See how your state measures up to others in terms of state government information available online:
Most Americans can easily find videos of water skiing squirrels on the Internet but they’ll have less luck finding out whether their children's school buses and classrooms are safe, or if neighborhood gas stations are overcharging.
The Sunshine Week 2009 Survey of State Government Information online found that while more and more government records are being posted online, some of the most important information is being left offline. And in some cases governments are charging taxpayers to access records that they already paid for, such as death certificates.
More coverage:Survey shows some Ky. records available online, Fort Mill Times
In Kentucky, which tied for 26th place, the easiest records to find online are death certificates; however, viewing them is not free. Citizens must order them online and pay processing and delivery fees.
Also easy to find are statewide school test data; disciplinary actions taken against physicians within the past decade; teacher certifications; political campaign contributions and expenses; and personal financial disclosure reports for members of the Kentucky legislature.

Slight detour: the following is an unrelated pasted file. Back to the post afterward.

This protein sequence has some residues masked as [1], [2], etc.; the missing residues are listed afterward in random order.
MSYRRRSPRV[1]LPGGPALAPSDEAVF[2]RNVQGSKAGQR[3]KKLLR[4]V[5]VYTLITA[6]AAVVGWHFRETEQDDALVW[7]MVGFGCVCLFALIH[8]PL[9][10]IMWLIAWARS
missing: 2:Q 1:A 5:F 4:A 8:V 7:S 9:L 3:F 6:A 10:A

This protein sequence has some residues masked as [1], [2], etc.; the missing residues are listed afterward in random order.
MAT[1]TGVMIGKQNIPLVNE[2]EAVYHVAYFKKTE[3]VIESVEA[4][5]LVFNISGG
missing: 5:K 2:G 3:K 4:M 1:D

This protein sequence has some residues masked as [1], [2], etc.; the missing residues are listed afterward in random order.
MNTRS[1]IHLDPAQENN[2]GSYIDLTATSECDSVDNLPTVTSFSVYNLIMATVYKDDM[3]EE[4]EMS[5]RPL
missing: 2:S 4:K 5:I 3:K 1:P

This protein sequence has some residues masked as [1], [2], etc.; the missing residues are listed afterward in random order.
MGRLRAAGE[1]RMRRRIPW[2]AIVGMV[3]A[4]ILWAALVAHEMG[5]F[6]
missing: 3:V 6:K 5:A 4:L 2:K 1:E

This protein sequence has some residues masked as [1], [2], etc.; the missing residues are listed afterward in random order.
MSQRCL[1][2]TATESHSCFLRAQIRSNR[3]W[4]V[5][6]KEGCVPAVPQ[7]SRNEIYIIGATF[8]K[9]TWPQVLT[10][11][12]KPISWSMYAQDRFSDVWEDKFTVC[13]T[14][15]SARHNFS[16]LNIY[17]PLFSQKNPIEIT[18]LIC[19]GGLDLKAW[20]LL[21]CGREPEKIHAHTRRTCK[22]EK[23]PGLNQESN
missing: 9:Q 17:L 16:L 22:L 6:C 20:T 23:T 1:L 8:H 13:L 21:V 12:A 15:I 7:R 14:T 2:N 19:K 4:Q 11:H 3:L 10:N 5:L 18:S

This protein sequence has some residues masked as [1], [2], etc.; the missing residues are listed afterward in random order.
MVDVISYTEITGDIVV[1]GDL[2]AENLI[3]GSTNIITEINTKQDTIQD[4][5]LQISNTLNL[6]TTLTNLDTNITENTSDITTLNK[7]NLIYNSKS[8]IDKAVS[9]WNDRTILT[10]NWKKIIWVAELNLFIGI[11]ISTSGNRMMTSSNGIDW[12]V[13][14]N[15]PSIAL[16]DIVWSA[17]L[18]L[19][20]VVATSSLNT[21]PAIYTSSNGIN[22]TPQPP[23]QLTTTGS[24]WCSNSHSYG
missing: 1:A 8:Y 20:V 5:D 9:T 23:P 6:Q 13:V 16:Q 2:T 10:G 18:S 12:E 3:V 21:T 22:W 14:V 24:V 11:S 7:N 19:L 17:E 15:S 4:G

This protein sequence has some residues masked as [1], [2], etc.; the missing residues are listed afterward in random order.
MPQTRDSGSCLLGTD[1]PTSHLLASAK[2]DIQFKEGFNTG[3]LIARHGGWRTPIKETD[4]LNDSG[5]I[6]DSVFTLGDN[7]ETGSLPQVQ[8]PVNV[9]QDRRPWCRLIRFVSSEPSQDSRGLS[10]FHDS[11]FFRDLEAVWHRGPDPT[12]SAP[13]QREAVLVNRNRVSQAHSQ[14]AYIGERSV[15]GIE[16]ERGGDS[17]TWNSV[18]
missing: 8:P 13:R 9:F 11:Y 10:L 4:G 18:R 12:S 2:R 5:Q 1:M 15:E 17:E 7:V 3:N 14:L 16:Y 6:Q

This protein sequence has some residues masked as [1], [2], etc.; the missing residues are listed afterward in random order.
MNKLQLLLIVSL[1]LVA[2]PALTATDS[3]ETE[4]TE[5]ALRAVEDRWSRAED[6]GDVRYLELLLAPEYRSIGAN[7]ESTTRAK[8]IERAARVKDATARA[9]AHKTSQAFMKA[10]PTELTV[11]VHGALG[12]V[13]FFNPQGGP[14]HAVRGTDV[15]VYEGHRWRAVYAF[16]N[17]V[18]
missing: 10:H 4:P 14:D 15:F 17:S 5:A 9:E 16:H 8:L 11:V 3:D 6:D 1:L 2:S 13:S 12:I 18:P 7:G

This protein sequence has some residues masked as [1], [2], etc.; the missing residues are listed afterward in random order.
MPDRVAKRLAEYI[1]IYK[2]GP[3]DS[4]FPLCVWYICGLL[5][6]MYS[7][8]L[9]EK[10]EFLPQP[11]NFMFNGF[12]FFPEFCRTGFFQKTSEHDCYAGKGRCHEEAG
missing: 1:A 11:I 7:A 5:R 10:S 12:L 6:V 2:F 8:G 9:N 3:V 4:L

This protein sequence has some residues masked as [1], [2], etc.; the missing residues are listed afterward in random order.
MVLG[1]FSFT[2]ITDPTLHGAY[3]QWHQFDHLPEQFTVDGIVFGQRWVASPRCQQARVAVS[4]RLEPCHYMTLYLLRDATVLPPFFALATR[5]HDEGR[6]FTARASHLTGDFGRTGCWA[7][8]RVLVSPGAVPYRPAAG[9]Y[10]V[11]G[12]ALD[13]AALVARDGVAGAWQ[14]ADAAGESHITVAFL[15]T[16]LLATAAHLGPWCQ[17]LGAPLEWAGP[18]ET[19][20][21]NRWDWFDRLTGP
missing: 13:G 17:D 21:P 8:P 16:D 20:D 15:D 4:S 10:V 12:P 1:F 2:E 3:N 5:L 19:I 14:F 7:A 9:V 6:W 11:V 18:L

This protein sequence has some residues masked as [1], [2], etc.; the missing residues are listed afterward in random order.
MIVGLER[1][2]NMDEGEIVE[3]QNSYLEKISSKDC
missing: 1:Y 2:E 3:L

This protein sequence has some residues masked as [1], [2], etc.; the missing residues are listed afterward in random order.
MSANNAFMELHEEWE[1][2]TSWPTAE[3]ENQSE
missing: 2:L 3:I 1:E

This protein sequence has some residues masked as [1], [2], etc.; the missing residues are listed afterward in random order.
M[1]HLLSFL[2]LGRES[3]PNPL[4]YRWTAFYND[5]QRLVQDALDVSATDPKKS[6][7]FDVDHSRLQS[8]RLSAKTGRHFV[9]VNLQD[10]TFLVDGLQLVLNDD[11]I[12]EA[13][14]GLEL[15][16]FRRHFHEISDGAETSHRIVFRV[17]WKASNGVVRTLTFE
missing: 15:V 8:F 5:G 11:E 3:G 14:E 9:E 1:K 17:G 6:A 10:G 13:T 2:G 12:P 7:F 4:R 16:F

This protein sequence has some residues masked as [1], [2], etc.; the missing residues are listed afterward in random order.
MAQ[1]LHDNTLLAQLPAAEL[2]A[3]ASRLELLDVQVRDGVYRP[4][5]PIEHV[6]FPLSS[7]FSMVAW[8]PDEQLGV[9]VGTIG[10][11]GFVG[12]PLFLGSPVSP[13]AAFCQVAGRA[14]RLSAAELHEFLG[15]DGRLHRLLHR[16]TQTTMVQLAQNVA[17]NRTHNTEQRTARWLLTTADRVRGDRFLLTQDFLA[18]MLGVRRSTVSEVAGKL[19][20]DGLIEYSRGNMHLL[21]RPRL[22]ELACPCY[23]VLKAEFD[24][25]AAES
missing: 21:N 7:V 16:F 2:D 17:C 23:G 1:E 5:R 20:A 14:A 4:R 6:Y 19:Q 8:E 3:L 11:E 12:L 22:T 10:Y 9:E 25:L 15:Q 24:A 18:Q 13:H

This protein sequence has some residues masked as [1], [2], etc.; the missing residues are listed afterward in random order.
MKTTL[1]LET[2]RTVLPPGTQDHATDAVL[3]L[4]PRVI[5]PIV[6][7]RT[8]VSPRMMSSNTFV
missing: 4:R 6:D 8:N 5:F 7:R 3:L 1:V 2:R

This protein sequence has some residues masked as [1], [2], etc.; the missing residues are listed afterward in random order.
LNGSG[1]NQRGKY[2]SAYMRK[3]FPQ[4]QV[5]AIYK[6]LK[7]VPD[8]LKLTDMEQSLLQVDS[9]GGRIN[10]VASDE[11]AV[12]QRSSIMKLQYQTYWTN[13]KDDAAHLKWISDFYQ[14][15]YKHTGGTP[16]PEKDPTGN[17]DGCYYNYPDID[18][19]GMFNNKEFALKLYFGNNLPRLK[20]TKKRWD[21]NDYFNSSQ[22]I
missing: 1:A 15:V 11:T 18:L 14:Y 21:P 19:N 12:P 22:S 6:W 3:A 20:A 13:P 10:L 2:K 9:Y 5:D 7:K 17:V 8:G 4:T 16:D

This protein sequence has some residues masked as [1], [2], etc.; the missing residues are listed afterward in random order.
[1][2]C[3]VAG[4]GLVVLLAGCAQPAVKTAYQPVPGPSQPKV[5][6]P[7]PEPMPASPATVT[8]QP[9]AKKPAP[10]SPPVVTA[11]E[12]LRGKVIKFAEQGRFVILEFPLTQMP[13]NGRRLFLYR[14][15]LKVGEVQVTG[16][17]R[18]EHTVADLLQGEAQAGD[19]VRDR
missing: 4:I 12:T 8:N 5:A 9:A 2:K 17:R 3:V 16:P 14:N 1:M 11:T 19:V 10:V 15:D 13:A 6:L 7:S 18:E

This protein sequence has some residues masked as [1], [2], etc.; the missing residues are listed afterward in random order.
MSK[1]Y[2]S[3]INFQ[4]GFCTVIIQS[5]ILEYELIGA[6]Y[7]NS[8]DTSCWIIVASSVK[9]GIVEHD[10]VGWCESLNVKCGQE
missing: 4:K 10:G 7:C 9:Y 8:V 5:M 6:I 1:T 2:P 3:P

Mississippi last in survey of Internet records, Memphis Commercial Appeal.
The state has online data from only four of 20 categories examined by the Sunshine Week 2009 Survey of State Government Information Online.N.C. gets high marks for posting public info online, Times-News Online
But the Mississippi agencies responsible for these records aren’t solely to blame in the lag of posting information online. Other culprits include a shortage of funding for developing and maintaining the Web sites; a shortage of broadband Internet access in this mostly rural state and lack of interest by residents who opt not to go online.
The report found that North Carolina, which tied for third place, provides information on 17 out of 20 categories surveyed.
A visitor to the state's government Web site (www.nc.gov) can easily find links to state agencies on health, public education and transportation, but other links listed under "Online Services" and "State Agencies" can be confusing for a first-time user, the survey found.